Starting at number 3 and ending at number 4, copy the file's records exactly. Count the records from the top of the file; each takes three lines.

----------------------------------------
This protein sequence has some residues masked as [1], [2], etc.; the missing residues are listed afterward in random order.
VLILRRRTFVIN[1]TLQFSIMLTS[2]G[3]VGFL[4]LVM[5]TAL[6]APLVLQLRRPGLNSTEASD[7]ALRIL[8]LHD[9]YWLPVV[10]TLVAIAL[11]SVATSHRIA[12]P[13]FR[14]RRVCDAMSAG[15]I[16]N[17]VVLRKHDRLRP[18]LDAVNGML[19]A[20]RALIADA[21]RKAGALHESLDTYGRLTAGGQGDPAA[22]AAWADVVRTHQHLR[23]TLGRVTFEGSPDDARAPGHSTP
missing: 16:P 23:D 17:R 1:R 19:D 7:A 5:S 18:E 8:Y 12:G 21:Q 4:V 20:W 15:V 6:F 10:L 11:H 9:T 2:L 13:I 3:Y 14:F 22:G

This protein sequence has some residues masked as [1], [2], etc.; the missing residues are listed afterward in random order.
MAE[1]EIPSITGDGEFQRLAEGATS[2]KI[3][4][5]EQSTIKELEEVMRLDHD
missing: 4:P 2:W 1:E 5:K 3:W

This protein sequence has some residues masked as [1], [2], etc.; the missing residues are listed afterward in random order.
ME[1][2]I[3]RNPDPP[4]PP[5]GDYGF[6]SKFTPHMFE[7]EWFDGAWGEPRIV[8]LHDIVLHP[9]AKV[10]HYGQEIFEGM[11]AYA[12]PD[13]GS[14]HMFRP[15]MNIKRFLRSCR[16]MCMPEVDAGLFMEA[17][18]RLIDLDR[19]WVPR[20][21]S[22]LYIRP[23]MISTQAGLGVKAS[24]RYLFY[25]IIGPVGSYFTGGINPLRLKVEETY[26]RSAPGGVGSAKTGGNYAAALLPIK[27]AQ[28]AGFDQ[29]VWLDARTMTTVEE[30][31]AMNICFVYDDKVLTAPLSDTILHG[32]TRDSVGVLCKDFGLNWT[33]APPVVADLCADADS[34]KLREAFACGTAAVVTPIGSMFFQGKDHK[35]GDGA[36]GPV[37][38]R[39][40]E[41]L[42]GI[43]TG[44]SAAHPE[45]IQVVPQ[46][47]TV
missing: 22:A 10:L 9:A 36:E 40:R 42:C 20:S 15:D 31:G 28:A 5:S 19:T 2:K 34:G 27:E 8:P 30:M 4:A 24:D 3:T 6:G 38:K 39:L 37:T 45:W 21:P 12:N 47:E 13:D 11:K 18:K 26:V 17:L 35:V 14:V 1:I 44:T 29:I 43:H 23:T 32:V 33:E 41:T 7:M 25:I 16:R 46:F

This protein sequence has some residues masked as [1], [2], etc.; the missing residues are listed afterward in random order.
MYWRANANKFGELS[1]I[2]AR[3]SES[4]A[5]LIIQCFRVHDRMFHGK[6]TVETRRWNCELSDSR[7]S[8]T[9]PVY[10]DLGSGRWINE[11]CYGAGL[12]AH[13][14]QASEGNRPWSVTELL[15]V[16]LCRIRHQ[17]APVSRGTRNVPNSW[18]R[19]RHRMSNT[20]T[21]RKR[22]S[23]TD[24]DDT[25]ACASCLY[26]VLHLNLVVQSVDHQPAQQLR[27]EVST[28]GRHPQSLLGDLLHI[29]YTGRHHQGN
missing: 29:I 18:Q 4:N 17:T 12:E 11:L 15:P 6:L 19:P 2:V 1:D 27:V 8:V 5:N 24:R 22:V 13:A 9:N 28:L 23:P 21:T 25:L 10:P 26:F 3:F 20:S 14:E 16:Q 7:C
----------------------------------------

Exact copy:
This protein sequence has some residues masked as [1], [2], etc.; the missing residues are listed afterward in random order.
ME[1][2]I[3]RNPDPP[4]PP[5]GDYGF[6]SKFTPHMFE[7]EWFDGAWGEPRIV[8]LHDIVLHP[9]AKV[10]HYGQEIFEGM[11]AYA[12]PD[13]GS[14]HMFRP[15]MNIKRFLRSCR[16]MCMPEVDAGLFMEA[17][18]RLIDLDR[19]WVPR[20][21]S[22]LYIRP[23]MISTQAGLGVKAS[24]RYLFY[25]IIGPVGSYFTGGINPLRLKVEETY[26]RSAPGGVGSAKTGGNYAAALLPIK[27]AQ[28]AGFDQ[29]VWLDARTMTTVEE[30][31]AMNICFVYDDKVLTAPLSDTILHG[32]TRDSVGVLCKDFGLNWT[33]APPVVADLCADADS[34]KLREAFACGTAAVVTPIGSMFFQGKDHK[35]GDGA[36]GPV[37][38]R[39][40]E[41]L[42]GI[43]TG[44]SAAHPE[45]IQVVPQ[46][47]TV
missing: 22:A 10:L 9:A 36:E 40:R 42:C 20:S 15:D 31:G 28:A 5:S 19:T 2:K 34:G 27:E 8:P 30:M 4:A 24:D 3:T 6:G 38:K 39:L 37:T 45:W 21:P 12:N 47:E 13:D 11:K 18:K 26:V 17:L 35:V 14:V 1:I 44:T 29:I 43:H 23:T 32:V 33:E 41:T 7:M 25:I 16:R 46:F

This protein sequence has some residues masked as [1], [2], etc.; the missing residues are listed afterward in random order.
MYWRANANKFGELS[1]I[2]AR[3]SES[4]A[5]LIIQCFRVHDRMFHGK[6]TVETRRWNCELSDSR[7]S[8]T[9]PVY[10]DLGSGRWINE[11]CYGAGL[12]AH[13][14]QASEGNRPWSVTELL[15]V[16]LCRIRHQ[17]APVSRGTRNVPNSW[18]R[19]RHRMSNT[20]T[21]RKR[22]S[23]TD[24]DDT[25]ACASCLY[26]VLHLNLVVQSVDHQPAQQLR[27]EVST[28]GRHPQSLLGDLLHI[29]YTGRHHQGN
missing: 29:I 18:Q 4:N 17:T 12:E 11:L 15:P 6:L 19:P 2:V 1:D 27:V 8:V 5:N 24:R 22:V 13:A 9:N 28:L 23:P 21:T 25:L 10:P 26:F 3:F 20:S 14:E 16:Q 7:C